UC Davis Alum Stephen Buchmann Co-Authors Booklet on Native Bees
Sept. 30, 2011
Stephen Buchmann, who received his doctorate from UC Davis in 1978 (major professor Robbin Thorp), co-authored a Bee Basics booklet. (Photo by Francisco Medina)
DAVIS-- Stephen Buchmann of Tucson, Ariz., who received his doctorate in entomology from the University of California, Davis with major professor Robbin Thorp, co-authored the newly revised Bee Basics: An Introduction to our Native Bees.
The book, a USDA Forest Service and Pollinator Partnership Publication, can be ordered from the Pollinator Partnership website for a small donation.
Buchmann, international coordinator of the Pollinator Partnership, based in San Francisco, partnered with co-author Beatriz Moisset of Willow Grove, Pa., a retired biologist, and illustrator Steve Buchanan of Wingsted, Conn., known for creating the U.S. Postal Service’s pollinator stamps that were issued June 29, 2007.
Buchmann and Moisset describe native bees as “hidden treasures.”
“From forests to farms, from cities to wildlands, there are 4000 native bee species in the United States, from the tiny Perdita minima to large carpenter bees,” they wrote.
“The honey bee, remarkable as it is, does not know how to pollinate tomato or eggplant flowers. It does very poorly compared to native bees when pollinating many native plants, such as pumpkins, cherries, blueberries, and cranberries.”
Cover of Bee Basics
The book includes descriptions and illustrations of bees from such families as Apidae, Andrenidae, Halictidae, Megachilidae and Colletidae.
“The members of the five most common families, Apidae, Halictidae, Andrenidae, Megachilidae and Colletidae, can be found throughout the North American continent from Canada and Alaska to warm and sunny Florida and Mexico; from forests to deserts; from remote wildernesses to gardens and backyards; even the National Mall in the heart of our nation’s capital sports a native bee fauna. Perhaps the only places where bees are absent are the high mountains.”
“There is even a hardy little bee, the arctic bumble bee, which lives within the Arctic Circle.”
The booklet also offers tips on how to attract pollinators.
The collaborators published the original version of the booklet on October 2010 and the revised booklet in March. Thorp, a noted native pollinator specialist and emeritus professor of entomology at UC Davis, assisted with the text edits and accuracy of the illustrations. Thorp maintains his office at the Harry H. Laidlaw Jr. Honey Bee Research Facility.
Buchmann, an adjunct faculty member in the entomology and EEB (ecology and evolutionary biology) departments at the University of Arizona, is the author of 150 scientific publications and 12 bbooks, including The Forgotten Pollinators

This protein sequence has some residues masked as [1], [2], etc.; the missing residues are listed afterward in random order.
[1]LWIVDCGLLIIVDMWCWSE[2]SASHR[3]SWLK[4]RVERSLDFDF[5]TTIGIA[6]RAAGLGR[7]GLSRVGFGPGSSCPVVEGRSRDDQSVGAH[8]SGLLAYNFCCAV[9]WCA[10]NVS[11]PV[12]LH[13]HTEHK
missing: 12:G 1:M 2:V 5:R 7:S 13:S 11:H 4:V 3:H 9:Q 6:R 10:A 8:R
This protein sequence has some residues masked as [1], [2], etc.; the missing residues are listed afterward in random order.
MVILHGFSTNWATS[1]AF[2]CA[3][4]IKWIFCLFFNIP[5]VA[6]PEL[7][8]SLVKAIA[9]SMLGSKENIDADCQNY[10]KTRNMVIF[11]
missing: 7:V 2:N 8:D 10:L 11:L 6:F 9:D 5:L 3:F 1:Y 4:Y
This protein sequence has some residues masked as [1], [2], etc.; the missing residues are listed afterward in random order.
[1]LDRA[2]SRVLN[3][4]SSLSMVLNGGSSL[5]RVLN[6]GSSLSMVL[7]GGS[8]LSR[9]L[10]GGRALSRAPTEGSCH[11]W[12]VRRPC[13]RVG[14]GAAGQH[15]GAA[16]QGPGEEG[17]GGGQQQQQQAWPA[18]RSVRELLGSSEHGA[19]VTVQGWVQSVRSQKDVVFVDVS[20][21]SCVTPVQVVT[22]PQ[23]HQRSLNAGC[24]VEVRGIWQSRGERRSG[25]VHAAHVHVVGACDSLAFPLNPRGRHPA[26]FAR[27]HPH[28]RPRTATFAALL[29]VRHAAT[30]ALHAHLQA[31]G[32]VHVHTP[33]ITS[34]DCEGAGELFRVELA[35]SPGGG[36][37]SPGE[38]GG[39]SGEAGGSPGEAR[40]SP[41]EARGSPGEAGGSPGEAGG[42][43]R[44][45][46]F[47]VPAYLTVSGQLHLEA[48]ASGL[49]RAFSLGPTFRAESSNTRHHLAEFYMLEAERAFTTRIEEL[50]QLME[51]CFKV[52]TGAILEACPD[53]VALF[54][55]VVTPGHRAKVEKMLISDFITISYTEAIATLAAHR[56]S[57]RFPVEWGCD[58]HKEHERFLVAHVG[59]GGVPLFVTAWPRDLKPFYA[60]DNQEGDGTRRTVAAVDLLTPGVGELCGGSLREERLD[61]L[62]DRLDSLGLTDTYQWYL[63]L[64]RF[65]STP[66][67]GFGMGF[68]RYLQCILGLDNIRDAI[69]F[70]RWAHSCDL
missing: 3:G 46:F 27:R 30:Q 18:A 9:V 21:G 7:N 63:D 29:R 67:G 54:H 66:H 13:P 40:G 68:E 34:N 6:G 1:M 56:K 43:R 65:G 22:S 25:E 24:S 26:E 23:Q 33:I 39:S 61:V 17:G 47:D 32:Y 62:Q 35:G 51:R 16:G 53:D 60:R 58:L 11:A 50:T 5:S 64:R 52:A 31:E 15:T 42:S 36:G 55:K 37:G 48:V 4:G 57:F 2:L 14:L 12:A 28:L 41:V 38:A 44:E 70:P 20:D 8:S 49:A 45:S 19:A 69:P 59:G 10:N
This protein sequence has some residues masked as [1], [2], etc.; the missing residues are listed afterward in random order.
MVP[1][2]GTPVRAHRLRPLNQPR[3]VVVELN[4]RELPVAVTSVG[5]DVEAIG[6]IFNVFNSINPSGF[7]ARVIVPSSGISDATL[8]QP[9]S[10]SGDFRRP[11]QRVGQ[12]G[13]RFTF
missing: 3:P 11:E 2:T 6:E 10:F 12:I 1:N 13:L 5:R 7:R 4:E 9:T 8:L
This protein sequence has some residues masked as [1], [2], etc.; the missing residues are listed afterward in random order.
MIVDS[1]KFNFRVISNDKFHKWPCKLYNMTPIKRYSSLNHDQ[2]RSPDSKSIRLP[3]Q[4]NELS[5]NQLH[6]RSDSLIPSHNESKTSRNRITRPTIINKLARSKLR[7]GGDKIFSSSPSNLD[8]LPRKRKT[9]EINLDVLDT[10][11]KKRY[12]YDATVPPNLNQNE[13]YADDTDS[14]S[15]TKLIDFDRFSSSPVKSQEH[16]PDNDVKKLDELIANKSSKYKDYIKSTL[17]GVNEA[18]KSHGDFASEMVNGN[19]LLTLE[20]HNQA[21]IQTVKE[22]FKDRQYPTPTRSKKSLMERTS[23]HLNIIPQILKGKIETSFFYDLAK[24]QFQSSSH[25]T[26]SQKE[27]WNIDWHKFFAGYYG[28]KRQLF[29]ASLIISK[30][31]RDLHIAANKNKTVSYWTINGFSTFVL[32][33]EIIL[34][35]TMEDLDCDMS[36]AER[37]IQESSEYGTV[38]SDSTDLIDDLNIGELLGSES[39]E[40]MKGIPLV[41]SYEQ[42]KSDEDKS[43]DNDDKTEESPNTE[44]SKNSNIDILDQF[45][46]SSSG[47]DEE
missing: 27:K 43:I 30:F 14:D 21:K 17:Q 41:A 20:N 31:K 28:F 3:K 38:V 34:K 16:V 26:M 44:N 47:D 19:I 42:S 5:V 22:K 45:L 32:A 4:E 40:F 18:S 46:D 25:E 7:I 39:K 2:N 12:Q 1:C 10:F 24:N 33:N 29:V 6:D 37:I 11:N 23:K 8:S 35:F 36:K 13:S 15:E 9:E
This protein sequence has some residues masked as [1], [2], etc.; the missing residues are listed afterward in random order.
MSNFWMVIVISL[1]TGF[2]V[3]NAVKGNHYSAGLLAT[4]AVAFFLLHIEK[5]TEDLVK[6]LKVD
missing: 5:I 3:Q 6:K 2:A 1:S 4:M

Buchmann, co-author of The Forgotten Pollinators, founded The Bee Works, LLC (now disbanded) and also served as the president of the company. He received his doctorate in 1978 at UC Davis, where he worked on buzz pollination. Thorp and Buchmann are among the instructors of the popular Bee Course, an annual 10-day workshop held at the Southwestern Research Station, near Portal, Ariz.
Beatriz Moisset, born in Argentina and a resident of the United States for more than 40 years, received her doctorate in biology from the University of Cordoba, Argentina. She completed her postdoctoral work at the Jackson Laboratories, Bar Harbor, Maine studying neurochemistry and behavior. An artist, photographer, author and public speaker, she has displayed her pastels and oil paintings at many art shows and contributes her insect photography to the online resource BugGuide.Net. “I became interested in pollinators after my retirement, combining photography and painting with field observations,” Moisset said.
This is the U.S. pollinator stamp design created by artist Steve Buchanan. Morrison's bumble bee is at the lower right.
Stephen Buchmann provided illustrator Steve Buchanan with photographs of the pollinators for Bee Basics and for the pollinator stamp. Buchanan’s pollinator stamp is actually comprised of four different stamp designs that fit together like interlocking puzzle. The 41-cent stamp, emphasizing the importance of nature’s pollinators, shows four pollinators: the Southern dogface butterfly (Colias cesonia) and Morrison’s bumble bee (Bombus morrisoni). Other pollinators: calliope hummingbird (Stellula calliope); lesser long-nosed bat (Leptonycteris yerbabuenae).
Thorp noted that the color form of Morrison’s bumble bee is rare in comparison to the more common form illustrated on the stamp.
Bees as Chemists
Busy as a Buchmann (High Country News, March 19, 2007)
University of Arizona Department of Entomology: Stephen Buchmann
Books by Stephen Buchmann
BugGuide.Net: Beatriz Moisset
--Kathy Keatley Garvey
UC Davis Department of Entomology